Today marks one year since a study was published warning that Gaelic was at risk of collapse within a decade.
The Gaelic Crisis in the Vernacular Community was compiled by researchers from the University of the Highlands and Islands (UHI) Language Sciences Institute and Soillse, a multi-institutional research collaboration.
It was said to be the most comprehensive social survey on the state of Gaelic communities ever conducted.
The findings seemed to set alarm bells ringing. But 12 months on, what has changed?
According to the report’s author Conchúr Ó Giollagáin, not a whole lot.
Mr Ó Giollagáin, professor of Gaelic research at UHI, believes there is still an impasse between Gaelic bodies and island communities over language decision-making.
He said there is need for “root and branch reform” and that new thinking and alternative views on a way forward should be considered.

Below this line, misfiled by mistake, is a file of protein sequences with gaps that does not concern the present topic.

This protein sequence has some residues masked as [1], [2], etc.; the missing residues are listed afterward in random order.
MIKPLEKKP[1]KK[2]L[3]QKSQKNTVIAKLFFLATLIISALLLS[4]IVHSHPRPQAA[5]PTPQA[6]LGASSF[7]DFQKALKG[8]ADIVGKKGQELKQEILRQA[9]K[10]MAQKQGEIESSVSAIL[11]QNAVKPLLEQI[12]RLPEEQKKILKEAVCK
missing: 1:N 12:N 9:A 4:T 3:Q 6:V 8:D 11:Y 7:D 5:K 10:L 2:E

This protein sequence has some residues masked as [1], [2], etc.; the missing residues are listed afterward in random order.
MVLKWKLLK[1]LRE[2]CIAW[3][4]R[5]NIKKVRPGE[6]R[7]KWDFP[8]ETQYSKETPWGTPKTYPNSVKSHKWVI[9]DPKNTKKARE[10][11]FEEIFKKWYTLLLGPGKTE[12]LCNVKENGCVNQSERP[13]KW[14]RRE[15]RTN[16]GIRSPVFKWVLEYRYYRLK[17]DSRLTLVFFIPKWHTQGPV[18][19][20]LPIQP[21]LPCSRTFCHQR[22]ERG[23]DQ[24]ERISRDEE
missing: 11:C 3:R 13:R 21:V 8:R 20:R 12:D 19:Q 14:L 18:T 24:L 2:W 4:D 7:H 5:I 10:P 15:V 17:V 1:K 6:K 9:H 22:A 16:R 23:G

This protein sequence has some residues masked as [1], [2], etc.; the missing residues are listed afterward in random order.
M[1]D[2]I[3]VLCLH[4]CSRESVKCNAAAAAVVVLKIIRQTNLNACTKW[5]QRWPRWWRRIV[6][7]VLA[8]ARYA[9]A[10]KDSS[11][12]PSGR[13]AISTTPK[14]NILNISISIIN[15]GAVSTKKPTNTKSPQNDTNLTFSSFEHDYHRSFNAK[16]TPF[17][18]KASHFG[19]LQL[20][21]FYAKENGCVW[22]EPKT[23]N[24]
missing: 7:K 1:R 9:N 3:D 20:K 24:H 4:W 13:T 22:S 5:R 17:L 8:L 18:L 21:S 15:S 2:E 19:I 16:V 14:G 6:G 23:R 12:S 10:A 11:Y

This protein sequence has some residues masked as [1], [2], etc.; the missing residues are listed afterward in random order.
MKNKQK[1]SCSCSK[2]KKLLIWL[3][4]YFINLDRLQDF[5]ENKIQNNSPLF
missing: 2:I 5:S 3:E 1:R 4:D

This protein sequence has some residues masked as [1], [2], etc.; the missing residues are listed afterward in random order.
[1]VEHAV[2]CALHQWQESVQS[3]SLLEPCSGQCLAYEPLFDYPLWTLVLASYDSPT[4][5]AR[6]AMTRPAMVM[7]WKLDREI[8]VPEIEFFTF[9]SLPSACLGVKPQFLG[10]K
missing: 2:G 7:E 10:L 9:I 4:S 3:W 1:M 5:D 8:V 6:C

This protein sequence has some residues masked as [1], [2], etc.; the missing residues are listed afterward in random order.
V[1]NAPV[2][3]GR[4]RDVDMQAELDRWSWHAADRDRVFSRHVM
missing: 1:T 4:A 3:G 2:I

‘The Gaelic Crisis in the Vernacular Community’ was published on July 2 last year.
Researchers studied the use of the language in the Western Isles, in Staffin in Skye and in Tiree. In these areas, Gaelic speakers could total just 11,000, most of them over 50.
The report warned Gaelic will collapse as a viable community language within a decade unless a radical new approach is taken to revitalise it.
Campaigners say Gaelic-speaking communities have been ignored and marginalised by policy makers and called for more local decision-making.